Both thrifts and banks will have to learn slightly different dance steps under the new, jointly choreographed proposed Audit and Accounting Guide that AICPA has issued for comment.

The guide merges the AICPA's recommended bank and thrift accounting practices, which means only a few regulatory variations remain to divide what used to be quite different types of financial institutions. The exposure draft came out Aug. 31; comments are due Nov. 30. Officials hope the guide will be issued in final form by September 1995.

Among the changes:

* Thrifts no longer will be urged to disclose the amount and number of shares of Federal Home Loan Bank stock that are pledged as collateral for FHLB borrowings.

* Banks would be urged to pick up the thrift practice of reporting as a liability the reserves that are held against the sale of off-balance sheet instruments. Banks usually toss that money into the general loan-loss reserve.

* Thrifts would become more like banks by getting a CPA's statement regarding disclosures of regulatory capital.

Exactly how detailed that statement should be remains undecided. Roger Orders of Coopers & Lybrand in San Francisco told attendees at the AICPA Savings Institution Conference on Sept. 7 that the guide's authors were of two minds on the subject.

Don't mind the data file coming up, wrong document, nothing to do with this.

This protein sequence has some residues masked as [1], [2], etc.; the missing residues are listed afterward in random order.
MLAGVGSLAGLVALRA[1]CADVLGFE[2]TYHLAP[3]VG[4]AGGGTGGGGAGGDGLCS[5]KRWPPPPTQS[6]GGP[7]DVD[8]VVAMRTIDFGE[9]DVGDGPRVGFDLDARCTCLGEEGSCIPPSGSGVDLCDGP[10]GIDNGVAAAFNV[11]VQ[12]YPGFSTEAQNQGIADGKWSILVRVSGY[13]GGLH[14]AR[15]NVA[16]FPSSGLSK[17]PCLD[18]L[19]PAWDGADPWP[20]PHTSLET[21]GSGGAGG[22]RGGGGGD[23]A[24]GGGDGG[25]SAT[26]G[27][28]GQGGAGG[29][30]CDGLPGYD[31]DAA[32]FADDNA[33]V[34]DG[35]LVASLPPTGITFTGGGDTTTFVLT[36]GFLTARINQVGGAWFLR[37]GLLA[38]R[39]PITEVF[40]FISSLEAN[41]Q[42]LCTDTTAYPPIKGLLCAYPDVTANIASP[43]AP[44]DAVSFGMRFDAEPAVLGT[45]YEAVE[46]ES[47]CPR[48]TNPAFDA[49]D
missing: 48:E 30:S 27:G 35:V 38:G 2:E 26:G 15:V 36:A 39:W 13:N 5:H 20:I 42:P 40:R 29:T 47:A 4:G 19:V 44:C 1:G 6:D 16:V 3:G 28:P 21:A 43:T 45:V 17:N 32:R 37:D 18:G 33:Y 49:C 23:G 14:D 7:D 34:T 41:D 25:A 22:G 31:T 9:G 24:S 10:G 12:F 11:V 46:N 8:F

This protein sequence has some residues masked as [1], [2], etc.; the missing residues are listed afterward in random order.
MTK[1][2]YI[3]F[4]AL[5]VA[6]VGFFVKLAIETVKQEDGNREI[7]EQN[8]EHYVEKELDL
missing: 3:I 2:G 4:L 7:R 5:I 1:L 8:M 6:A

He said one group believed disclosures should be comparable between all banks and savings institutions, regardless of their capital status - and particularly if the institution was heading from one status to another. In addition, the AICPA's Accounting Standards Executive Committee has shown a tendency toward detail of late with its guidance calling on life insurance companies to make detailed disclosures" could really be overbearing" if such disclosures are required for holding companies and all significant subsidiaries, he said.

The debate never was resolved. Instead, the drafting committee asked members to send in comments on whether well capitalized institutions should be permitted to provide fewer disclosures based on their capital status.

This isn't the only sign the guide is a work in progress. The section on loan impairments and derivatives both are subject to change pending statements from the Financial Accounting Standards Board. In addition, recent derivatives-related losses by trust units has prompted some soul searching. "We may be missing some risks that are common in today's trust activities," Orders said.

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